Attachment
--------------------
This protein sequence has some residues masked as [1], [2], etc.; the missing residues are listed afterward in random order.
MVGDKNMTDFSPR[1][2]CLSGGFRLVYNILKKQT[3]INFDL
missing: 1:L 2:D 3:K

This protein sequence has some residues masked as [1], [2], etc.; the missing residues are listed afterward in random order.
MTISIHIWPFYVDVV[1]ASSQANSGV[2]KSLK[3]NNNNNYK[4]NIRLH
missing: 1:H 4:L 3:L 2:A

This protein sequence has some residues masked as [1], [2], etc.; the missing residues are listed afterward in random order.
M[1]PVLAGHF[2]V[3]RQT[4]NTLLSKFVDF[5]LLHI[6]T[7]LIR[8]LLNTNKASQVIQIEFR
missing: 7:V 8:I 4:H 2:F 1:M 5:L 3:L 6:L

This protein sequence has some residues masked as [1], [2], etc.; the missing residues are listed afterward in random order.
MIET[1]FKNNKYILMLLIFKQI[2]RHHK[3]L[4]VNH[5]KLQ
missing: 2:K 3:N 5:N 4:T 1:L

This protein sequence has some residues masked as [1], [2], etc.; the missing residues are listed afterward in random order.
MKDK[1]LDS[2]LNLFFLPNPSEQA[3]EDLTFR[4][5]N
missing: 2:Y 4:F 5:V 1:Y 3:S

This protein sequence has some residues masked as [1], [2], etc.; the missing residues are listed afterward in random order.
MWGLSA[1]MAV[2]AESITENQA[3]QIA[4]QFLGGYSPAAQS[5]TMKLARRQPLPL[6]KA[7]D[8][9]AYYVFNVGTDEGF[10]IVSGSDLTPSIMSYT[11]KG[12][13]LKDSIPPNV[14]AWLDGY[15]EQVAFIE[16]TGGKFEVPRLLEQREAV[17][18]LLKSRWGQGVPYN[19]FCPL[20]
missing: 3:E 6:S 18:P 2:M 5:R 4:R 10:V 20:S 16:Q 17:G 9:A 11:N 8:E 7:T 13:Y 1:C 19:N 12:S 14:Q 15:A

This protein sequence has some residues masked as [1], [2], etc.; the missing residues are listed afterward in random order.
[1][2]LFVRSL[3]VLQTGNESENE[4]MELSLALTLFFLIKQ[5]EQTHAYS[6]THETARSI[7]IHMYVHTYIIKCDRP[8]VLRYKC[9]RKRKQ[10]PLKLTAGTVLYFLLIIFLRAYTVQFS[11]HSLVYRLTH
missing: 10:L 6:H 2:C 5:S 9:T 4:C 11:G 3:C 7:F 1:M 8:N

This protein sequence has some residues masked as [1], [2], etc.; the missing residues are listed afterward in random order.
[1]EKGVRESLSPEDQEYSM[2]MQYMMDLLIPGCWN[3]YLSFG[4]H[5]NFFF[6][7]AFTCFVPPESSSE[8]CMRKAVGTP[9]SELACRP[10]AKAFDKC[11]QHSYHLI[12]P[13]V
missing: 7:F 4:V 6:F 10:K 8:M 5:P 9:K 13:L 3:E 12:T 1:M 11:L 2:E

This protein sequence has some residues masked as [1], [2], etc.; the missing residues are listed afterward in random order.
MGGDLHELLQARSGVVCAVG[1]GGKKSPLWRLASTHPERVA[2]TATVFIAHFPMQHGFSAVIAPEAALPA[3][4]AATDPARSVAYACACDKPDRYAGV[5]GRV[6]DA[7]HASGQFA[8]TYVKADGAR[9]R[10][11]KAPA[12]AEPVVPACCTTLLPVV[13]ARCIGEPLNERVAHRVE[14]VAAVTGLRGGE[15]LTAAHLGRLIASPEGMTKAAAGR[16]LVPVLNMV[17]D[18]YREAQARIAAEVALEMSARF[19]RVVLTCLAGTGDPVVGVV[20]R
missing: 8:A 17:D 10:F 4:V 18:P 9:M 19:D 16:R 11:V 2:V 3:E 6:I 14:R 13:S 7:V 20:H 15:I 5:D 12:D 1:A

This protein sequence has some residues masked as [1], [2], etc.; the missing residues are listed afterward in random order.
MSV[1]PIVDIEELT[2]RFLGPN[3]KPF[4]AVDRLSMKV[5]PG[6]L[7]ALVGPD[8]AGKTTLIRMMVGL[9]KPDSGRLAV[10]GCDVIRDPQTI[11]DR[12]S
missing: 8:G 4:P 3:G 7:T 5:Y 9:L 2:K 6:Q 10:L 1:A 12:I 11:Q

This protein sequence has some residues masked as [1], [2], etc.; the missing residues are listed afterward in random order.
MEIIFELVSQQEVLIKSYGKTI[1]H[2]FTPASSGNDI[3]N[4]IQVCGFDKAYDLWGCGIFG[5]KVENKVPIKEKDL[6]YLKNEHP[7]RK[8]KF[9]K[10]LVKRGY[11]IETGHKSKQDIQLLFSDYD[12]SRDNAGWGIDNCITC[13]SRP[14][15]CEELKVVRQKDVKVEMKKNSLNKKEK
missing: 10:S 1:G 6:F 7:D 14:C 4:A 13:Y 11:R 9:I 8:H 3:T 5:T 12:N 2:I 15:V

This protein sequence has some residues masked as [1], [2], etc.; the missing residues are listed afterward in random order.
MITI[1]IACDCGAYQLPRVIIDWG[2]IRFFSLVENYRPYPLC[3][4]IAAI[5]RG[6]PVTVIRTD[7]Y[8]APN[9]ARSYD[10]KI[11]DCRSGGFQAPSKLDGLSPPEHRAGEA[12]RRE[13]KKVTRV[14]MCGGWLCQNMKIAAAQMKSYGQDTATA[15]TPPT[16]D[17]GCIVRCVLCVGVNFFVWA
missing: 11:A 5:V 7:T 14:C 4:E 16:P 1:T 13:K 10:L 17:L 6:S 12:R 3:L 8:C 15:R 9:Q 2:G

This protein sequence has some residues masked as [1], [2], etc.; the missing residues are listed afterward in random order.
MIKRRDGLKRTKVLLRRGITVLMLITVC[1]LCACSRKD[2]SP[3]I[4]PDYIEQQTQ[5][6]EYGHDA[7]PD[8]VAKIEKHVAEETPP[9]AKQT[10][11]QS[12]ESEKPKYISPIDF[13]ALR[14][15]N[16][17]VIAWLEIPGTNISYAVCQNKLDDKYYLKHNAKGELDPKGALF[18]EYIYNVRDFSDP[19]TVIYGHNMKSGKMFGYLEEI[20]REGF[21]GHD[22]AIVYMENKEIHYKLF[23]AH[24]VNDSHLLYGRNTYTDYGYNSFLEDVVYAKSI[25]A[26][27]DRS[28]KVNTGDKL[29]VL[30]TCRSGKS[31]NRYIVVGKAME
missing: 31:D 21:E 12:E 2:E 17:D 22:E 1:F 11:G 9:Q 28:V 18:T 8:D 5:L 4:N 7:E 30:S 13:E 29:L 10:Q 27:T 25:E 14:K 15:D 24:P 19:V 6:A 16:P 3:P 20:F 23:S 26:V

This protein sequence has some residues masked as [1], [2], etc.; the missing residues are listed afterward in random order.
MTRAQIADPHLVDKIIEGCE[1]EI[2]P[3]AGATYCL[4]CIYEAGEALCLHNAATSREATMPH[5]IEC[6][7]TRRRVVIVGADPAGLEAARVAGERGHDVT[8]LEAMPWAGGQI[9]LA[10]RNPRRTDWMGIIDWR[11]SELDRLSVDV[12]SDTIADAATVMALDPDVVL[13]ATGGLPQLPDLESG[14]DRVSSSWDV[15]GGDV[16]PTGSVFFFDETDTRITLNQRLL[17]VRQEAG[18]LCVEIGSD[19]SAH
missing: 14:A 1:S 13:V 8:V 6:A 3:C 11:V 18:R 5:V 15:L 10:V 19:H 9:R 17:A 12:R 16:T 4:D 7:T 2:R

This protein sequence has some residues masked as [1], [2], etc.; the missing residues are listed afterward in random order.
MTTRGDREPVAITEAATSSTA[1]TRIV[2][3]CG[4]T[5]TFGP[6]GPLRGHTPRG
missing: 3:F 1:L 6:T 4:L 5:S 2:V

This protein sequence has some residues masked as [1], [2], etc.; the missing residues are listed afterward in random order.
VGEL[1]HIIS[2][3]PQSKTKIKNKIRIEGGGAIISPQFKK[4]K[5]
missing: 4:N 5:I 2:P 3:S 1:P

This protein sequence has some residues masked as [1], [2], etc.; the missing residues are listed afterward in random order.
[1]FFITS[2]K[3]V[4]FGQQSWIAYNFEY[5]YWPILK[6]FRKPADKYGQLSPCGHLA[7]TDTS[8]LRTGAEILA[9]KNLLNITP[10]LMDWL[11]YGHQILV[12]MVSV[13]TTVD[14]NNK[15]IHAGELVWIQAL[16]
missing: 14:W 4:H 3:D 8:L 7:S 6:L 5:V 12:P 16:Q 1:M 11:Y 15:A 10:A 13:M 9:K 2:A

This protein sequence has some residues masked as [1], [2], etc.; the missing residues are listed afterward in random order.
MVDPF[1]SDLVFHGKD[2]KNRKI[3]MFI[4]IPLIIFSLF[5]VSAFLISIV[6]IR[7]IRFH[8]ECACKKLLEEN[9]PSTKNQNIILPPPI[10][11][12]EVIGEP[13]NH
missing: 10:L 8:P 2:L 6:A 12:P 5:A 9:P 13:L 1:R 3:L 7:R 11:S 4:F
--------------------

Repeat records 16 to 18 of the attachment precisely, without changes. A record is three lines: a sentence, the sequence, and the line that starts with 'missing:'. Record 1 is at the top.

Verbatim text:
This protein sequence has some residues masked as [1], [2], etc.; the missing residues are listed afterward in random order.
VGEL[1]HIIS[2][3]PQSKTKIKNKIRIEGGGAIISPQFKK[4]K[5]
missing: 4:N 5:I 2:P 3:S 1:P

This protein sequence has some residues masked as [1], [2], etc.; the missing residues are listed afterward in random order.
[1]FFITS[2]K[3]V[4]FGQQSWIAYNFEY[5]YWPILK[6]FRKPADKYGQLSPCGHLA[7]TDTS[8]LRTGAEILA[9]KNLLNITP[10]LMDWL[11]YGHQILV[12]MVSV[13]TTVD[14]NNK[15]IHAGELVWIQAL[16]
missing: 14:W 4:H 3:D 8:L 7:S 6:L 5:V 12:P 16:Q 1:M 11:Y 15:A 10:A 13:M 9:K 2:A

This protein sequence has some residues masked as [1], [2], etc.; the missing residues are listed afterward in random order.
MVDPF[1]SDLVFHGKD[2]KNRKI[3]MFI[4]IPLIIFSLF[5]VSAFLISIV[6]IR[7]IRFH[8]ECACKKLLEEN[9]PSTKNQNIILPPPI[10][11][12]EVIGEP[13]NH
missing: 10:L 8:P 2:L 6:A 12:P 5:A 9:P 13:L 1:R 3:L 7:R 11:S 4:F